Facebook comes with changes after the scandal with Frances Haugen

Facebook comes with changes after the scandal with Frances Haugen

Following allegations by former employee Frances Haugen, Facebook has decided to implement new policies to keep users away from harmful content, restrict political content and give parents more control over teen Instagram accounts.

The news was announced by Nick Clegg, a company official.

Clegg also said the company's Instagram Kids, a service for kids ages 13 and under that the company has recently banned, is part of the solution.

"We have no commercial incentive to do anything but try and make sure the experience is positive. We can not change human nature. We always see bad things online. We can do everything we can to ' reduced and softened them, "Clegg said.

The Facebook changes come after allegations by former employee Frances Haugen. Haugen, revealed Facebook internal documents in The Wall Street Journal and Congress, stating that Facebook puts its benefits before the health and well-being of users.

The documents revealed that the company is aware of some problems, especially among teenagers but either ignores them or does not solve them.

The company will start submitting data on content it publishes every 12 weeks in an independent audit, Clegg told ABC because "we have to account."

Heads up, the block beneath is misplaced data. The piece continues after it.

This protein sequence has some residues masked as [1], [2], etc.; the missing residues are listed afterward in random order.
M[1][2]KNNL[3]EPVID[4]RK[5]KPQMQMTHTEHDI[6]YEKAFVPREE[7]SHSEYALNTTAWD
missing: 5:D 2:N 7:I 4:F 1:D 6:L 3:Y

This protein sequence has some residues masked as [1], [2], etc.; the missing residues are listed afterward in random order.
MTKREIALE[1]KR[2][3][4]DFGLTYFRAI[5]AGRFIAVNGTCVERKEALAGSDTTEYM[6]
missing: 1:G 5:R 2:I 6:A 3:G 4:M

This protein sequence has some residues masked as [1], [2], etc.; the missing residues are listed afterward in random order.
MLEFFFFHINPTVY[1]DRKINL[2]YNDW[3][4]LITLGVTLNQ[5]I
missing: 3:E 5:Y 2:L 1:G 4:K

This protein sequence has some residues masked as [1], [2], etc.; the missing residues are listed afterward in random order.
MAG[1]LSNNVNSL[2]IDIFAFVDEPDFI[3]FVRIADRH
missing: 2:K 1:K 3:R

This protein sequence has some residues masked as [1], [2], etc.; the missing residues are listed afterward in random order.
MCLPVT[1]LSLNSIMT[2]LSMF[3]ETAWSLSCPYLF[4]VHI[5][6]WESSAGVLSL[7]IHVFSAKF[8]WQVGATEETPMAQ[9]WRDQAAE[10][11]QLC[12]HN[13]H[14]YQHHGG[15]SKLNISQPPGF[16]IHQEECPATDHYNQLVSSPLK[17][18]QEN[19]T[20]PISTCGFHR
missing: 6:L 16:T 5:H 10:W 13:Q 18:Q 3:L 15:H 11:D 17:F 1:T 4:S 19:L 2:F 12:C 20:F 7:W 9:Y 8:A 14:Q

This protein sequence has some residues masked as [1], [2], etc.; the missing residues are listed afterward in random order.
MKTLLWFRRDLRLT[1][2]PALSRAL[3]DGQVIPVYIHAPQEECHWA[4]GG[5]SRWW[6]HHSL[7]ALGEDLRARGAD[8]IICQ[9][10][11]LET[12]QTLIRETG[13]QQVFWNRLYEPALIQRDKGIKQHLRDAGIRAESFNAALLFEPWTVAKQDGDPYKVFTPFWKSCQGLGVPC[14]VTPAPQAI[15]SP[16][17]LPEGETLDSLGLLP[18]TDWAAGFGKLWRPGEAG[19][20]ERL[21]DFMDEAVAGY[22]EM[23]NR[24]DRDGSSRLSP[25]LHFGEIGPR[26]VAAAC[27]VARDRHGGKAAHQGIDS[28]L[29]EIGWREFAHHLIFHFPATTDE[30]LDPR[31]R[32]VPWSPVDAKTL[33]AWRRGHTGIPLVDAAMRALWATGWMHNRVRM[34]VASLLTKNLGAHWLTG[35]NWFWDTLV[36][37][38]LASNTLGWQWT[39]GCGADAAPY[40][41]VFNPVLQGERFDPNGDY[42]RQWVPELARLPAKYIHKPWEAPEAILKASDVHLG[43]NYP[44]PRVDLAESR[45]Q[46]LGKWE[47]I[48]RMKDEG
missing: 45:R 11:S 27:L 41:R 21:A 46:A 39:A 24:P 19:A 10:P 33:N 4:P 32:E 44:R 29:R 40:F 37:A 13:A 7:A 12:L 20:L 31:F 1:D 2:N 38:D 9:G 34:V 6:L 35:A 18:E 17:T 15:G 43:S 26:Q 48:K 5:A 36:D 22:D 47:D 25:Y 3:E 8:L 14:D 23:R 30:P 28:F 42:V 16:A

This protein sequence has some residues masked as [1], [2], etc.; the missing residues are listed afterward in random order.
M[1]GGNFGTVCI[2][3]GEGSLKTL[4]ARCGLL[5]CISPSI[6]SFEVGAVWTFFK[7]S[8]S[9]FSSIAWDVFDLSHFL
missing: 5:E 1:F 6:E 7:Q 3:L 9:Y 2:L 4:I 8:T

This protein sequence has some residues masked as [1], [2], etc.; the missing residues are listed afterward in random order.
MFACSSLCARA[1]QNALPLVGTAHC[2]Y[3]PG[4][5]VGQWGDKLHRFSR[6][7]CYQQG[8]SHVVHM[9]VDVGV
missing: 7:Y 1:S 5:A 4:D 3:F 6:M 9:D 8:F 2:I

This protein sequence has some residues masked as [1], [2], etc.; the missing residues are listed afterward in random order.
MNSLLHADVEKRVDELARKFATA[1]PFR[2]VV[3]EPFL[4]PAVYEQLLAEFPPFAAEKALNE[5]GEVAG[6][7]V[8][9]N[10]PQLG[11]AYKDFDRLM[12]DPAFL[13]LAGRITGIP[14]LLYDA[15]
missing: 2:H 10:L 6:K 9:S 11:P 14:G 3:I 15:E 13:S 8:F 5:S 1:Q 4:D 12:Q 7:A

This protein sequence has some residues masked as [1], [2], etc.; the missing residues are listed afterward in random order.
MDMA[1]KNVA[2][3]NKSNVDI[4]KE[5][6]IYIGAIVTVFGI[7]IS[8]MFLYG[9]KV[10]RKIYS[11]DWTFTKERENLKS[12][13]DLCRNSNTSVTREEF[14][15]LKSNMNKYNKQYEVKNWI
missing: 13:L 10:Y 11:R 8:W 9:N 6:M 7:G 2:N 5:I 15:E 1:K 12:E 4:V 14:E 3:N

As congressional leaders call for more transparency from the tech giant for user privacy, Clegg urged lawmakers to intervene.

"We are not saying that this is somehow a replacement for our responsibilities, but there are many things that only regulators and lawmakers can do," he told the media. "And at the end of the day, I do not think anyone wants a private company to judge on these really difficult compromises between free expression on the one hand and moderation or removal of content on the other."

In response to allegations that Facebook helped spread misinformation and hate speech ahead of the Capitol riots on January 6, Clegg said individuals are responsible for their actions.

He also added that removing the algorithms would only promote more misinformation because they function as "giant spam filters".